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    ABSTRACT: The mechanisms of truncated BID (tBID)-induced Cyt c release from non-synaptosomal brain mitochondria were examined. Addition of tBID to mitochondria induced partial Cyt c release which was inhibited by anti-BAK antibodies, implicating BAK. Immunoblotting showed the presence of BAK, but not BAX, in brain mitochondria. tBID did not release Cyt c from rat liver mitochondria, which lacked both BAX and BAK. This indicated that tBID did not act independently of BAX and BAK. tBID plus monomeric BAX produced twice as much Cyt c release as did tBID or oligomeric BAX alone. Neither tBID alone nor in combination with BAX induced mitochondrial swelling. In both cases Cyt c release was insensitive to cyclosporin A plus ADP, inhibitors of the mitochondrial permeability transition (mPT). Recombinant Bcl-xL inhibited Cyt c release induced by tBID alone or in combination with monomeric BAX. Koenig's polyanion, an inhibitor of VDAC, suppressed tBID-induced Cyt c release from brain mitochondria mediated by BAK but not by BAX. Thus, tBID can induce mPT-independent Cyt c release from brain mitochondria by interacting with exogenous BAX and/or with endogenous BAK that may involve VDAC. In contrast, neither adenylate kinase nor Smac/DIABLO was released from isolated rat brain mitochondria via BAK or BAX.
    Full-text · Article · Feb 2003 · Journal of Neurochemistry
  • Nickolay Brustovetsky · Ronald Jemmerson · Janet M Dubinsky
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    ABSTRACT: To determine if calcium could release Cytochrome c (Cyt c) from brain mitochondria without activating the permeability transition (mPT), brain mitochondria were prepared in two different ways. Digitonin was used to lyse synaptosomes and release synaptosomal mitochondria or a Percoll gradient was used to separate non-synaptosomal mitochondria from the synaptosomes. In gradient-purified mitochondria, low levels of added digitonin produced swelling and Cyt c release. Digitonin augmented Ca(2+)-induced Cyt c release that was insensitive to the mPT inhibitors, cyclosporin A CsA and ADP. Similarly, in mitochondria prepared with digitonin, these inhibitors also failed to prevent Ca(2+)-induced Cyt c release. Thus the mPT-independent, Ca(2+)-induced Cyt c release pathway was attributable to alteration of the permeability properties of the outer mitochondrial membrane by digitonin.
    No preview · Article · Nov 2002 · Neuroscience Letters
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    ABSTRACT: : Exposure of various neuronal cells or cell lines to high concentrations of 1-methyl-4-phenylpyridinium (MPP+), the active metabolite of 1-methyl-4-phenyl-1,2,3,6-tetrahydropyridine (MPTP), results in cell death. Recently, it has been reported that low concentrations of MPP+ induce apoptosis in susceptible neurons. We have further characterized MPP+-mediated toxicity of cultured cerebellar granule neurons (CGNs) and found that exposure of CGNs to relatively low concentrations of MPP+ results in apoptosis, whereas higher concentrations result in necrosis. Cotreatment of CGNs with MPP+ and the tetrapeptide inhibitor of caspase-3-like proteases, acetyl-DEVD-CHO, markedly attenuates apoptotic but not necrotic death of these neurons. The more specific inhibitor of caspase-1-like proteases, acetyl-YVAD-CHO, however, was ineffective against MPP+ neurotoxicity. Moreover, cytoplasmic extracts prepared from MPP+-treated CGNs contain markedly increased protease activity that cleaves the caspase-3 substrate acetyl-DEVD-p-nitroaniline. Finally, the cytoplasmic concentration of the apoptogenic protein cytochrome c was increased in a time-dependent fashion in MPP+-treated CGNs before the onset of apoptosis. Our data confirm that the neurotoxicity of MPP+ is due to both necrosis and apoptosis and suggest that the latter is mediated by activation of a caspase-3-like protease.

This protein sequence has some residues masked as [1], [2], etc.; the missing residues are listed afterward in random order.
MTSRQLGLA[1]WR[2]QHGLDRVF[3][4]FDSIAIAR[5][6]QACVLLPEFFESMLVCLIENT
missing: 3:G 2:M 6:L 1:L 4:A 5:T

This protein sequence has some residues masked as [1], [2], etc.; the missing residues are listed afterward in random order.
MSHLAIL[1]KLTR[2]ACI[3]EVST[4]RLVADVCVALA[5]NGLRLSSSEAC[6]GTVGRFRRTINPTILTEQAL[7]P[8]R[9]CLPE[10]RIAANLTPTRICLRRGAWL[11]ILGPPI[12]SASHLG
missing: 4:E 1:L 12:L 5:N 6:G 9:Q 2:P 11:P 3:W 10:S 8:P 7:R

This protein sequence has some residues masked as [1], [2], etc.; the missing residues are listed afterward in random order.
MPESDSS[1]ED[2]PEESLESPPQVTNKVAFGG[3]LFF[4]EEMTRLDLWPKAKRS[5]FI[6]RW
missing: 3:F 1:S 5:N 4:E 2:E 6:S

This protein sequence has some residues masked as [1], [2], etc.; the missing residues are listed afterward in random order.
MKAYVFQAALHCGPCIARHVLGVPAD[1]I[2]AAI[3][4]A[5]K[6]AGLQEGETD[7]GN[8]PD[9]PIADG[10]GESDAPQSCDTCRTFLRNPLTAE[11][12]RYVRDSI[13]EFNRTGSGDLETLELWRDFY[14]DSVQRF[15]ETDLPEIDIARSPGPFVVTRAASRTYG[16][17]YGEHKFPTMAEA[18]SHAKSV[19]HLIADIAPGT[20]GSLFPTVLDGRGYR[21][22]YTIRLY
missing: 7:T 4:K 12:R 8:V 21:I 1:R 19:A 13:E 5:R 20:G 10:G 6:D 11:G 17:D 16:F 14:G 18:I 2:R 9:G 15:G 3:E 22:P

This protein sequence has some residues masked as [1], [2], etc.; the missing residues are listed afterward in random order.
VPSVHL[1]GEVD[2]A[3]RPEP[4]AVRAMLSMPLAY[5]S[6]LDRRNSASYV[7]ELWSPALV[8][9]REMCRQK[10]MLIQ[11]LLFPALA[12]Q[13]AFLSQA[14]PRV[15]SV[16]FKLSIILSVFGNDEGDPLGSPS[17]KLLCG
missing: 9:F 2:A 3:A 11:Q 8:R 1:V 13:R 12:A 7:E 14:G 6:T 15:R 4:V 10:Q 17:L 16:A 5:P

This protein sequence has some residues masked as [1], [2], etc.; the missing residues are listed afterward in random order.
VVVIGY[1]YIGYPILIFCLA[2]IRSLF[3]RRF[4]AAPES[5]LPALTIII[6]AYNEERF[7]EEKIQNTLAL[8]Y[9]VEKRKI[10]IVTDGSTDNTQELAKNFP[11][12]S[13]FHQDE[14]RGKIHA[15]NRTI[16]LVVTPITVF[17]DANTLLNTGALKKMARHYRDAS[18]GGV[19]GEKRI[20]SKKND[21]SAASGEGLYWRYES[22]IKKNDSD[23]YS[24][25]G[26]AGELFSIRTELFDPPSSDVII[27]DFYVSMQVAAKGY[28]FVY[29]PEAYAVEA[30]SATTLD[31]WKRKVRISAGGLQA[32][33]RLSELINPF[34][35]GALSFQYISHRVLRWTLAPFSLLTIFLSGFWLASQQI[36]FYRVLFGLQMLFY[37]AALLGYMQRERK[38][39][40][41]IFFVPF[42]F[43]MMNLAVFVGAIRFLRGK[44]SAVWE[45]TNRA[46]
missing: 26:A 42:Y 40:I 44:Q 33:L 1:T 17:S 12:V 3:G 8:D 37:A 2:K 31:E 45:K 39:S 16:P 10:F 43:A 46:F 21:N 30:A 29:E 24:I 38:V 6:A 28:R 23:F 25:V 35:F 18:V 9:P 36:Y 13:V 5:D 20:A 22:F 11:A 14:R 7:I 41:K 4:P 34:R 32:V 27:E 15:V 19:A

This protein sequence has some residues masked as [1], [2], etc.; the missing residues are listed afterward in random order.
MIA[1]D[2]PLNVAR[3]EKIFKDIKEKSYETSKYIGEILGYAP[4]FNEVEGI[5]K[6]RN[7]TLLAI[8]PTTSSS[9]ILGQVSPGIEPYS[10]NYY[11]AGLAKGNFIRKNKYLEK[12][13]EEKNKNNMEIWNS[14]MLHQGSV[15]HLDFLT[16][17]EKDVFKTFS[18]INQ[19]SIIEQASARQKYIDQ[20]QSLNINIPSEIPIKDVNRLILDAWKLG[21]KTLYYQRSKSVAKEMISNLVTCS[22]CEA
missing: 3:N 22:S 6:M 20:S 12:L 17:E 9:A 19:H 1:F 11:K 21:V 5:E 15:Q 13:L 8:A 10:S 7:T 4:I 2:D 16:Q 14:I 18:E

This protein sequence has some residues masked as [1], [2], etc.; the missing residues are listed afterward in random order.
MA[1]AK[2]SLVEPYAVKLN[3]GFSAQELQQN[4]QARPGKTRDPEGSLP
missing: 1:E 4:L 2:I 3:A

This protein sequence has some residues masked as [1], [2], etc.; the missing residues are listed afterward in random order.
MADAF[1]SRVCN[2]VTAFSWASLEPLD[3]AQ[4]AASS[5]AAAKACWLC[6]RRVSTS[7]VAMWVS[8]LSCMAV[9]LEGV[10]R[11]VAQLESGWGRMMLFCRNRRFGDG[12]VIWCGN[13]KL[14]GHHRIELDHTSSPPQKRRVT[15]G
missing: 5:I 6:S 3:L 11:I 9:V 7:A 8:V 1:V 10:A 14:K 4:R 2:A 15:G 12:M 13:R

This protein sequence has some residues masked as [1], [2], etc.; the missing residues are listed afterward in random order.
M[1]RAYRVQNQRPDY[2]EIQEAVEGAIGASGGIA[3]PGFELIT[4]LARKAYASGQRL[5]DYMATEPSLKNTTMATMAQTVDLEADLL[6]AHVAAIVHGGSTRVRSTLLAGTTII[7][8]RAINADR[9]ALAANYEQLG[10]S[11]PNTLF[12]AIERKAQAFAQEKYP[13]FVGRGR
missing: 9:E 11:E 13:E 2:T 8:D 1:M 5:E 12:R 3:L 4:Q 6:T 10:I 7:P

Full-text · Article · Oct 2002 · Journal of Neurochemistry
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    R Jemmerson · B LaPlante · A Treeful
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    ABSTRACT: Cytochrome c (Cyt c) has been shown to translocate from mitochondria to the cytoplasm of cells early in apoptosis. In this study sandwich ELISAs for Cyt c were used to determine if Cyt c is ultimately released from apoptotic and necrotic cells. Gel-filtration and cation-exchange chromatographies, in conjunction with immunoreactivity in ELISA, and Western blotting were employed to examine the integrity of the released Cyt c. The results show that Cyt c is released from both apoptotic and necrotic cells in an intact, monomeric form. The release of Cyt c from apoptotic splenocytes began within 2 h following apoptotic insult, while Cyt c was immediately released following induction of necrosis by heat shock. These findings may be relevant to understanding how Cyt c becomes a target for antibody production in some patients with systemic autoimmune diseases.